|The third excerpt represents the element of Water. It speaks of pure spiritual influences and feelings of love, and is drawn from The Arrow of Gold by Joseph Conrad:
he showed me his fangs. 'No,' he cries, 'you can't imagine what a
satisfaction it is to feel all that penniless, beggarly lot of the
dear, honest, meritorious poor wriggling and slobbering under one's
boots.' You may tell me that he is a contemptible animal anyhow,
but you should have heard the tone! I felt my bare arms go cold
like ice. A moment before I had been hot and faint with sheer
boredom. I jumped up from the table, rang for Rose, and told her
to bring me my fur cloak. He remained in his chair leering at me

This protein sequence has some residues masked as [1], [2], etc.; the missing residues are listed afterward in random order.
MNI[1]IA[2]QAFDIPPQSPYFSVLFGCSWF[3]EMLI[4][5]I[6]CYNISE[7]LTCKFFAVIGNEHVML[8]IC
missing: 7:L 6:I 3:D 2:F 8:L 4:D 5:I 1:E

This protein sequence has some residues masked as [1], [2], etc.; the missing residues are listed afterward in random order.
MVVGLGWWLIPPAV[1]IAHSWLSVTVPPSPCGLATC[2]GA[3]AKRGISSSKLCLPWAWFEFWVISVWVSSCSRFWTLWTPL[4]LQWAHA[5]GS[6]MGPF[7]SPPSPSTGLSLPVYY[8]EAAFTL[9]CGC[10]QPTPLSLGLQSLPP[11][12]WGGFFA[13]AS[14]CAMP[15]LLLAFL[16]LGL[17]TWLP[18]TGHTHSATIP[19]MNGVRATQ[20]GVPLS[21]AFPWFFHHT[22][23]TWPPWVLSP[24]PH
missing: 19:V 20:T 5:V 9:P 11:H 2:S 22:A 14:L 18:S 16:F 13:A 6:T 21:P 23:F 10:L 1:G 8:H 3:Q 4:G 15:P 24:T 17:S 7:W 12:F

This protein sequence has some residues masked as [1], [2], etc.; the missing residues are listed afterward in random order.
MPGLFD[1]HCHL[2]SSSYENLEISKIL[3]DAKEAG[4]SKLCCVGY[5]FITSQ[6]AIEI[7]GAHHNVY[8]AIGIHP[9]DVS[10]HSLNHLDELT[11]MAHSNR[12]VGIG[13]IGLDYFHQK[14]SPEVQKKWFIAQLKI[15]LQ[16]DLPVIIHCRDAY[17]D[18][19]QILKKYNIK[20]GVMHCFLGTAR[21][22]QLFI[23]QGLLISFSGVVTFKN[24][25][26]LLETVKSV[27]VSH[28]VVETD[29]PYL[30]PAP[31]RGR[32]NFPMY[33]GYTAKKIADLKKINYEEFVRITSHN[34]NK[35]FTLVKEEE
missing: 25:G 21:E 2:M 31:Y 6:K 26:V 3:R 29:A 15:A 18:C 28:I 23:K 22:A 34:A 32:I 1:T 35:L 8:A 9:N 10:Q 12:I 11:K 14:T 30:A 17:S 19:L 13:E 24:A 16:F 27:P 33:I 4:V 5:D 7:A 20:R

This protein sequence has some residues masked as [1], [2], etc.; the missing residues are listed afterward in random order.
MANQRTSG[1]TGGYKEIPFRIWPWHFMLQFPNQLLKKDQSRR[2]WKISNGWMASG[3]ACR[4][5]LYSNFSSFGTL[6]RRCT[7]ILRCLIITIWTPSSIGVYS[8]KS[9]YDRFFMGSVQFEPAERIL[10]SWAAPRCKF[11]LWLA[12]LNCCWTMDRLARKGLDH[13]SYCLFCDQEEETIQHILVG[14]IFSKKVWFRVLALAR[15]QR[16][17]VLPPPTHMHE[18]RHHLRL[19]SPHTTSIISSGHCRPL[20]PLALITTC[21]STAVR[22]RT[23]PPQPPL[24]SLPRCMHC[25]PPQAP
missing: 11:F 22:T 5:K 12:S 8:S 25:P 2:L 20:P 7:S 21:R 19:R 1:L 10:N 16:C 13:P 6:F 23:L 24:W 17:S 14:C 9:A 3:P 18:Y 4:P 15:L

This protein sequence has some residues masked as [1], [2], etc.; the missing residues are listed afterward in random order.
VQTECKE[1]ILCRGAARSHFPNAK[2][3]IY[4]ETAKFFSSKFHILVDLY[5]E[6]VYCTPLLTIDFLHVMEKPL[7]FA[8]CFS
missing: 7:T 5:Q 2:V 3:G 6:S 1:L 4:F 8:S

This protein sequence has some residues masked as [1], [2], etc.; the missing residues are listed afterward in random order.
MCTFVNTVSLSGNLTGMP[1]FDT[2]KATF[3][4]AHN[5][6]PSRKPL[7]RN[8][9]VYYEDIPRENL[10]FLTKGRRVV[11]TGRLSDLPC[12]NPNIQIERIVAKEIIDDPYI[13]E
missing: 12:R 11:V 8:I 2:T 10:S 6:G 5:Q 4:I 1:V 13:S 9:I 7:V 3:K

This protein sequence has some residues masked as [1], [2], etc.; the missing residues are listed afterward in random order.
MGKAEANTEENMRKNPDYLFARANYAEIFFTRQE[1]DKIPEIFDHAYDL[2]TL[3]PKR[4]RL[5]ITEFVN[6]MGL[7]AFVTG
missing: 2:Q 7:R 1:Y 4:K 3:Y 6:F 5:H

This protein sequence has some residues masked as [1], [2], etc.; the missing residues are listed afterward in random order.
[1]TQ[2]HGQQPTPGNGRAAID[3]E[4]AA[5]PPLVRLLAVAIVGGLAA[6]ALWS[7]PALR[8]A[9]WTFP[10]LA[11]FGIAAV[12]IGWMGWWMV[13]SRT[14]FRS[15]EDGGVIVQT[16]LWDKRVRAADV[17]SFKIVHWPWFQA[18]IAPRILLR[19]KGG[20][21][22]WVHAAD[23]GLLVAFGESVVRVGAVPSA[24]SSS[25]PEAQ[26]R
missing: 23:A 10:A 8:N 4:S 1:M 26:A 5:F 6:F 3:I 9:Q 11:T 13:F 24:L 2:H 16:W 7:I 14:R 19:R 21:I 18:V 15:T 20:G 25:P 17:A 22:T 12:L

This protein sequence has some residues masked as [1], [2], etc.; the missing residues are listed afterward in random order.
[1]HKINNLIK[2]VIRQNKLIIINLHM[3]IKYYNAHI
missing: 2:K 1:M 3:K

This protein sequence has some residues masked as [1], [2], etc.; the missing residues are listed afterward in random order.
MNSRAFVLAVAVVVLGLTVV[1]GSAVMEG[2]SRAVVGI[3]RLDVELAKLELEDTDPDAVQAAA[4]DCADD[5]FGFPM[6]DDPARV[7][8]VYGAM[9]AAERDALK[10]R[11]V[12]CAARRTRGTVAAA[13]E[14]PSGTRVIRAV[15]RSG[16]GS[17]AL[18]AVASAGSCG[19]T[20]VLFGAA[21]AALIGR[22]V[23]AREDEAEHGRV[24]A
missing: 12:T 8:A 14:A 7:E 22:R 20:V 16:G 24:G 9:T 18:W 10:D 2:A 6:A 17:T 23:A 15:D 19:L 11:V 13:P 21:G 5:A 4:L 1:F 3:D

curiously. When I had the fur on my shoulders and the girl had
gone out of the room I gave him the surprise of his life. 'Take
yourself off instantly,' I said. 'Go trample on the poor if you
The Arrow of Gold
|The fourth excerpt represents the element of Earth. It speaks of physical influences and the impact of the unseen on the visible world, and is drawn from Catriona by Robert Louis Stevenson:
The blood rose in her face; she came close up and pressed upon me,
holding my hand: and it was so that we awaited Alan.
He came with one of his queer smiles. "What was I telling ye, David?"
"There is a time for all things, Alan," said I, "and this time is
serious. How have you sped? You can speak out plain before this
friend of ours."
"I have been upon a fool's errand," said he.
"I doubt we have done better than you, then," said I; "and, at least,
here is a great deal of matter that you must judge of. Do you see
that?" I went on, pointing to the ship. "That is the SEAHORSE, Captain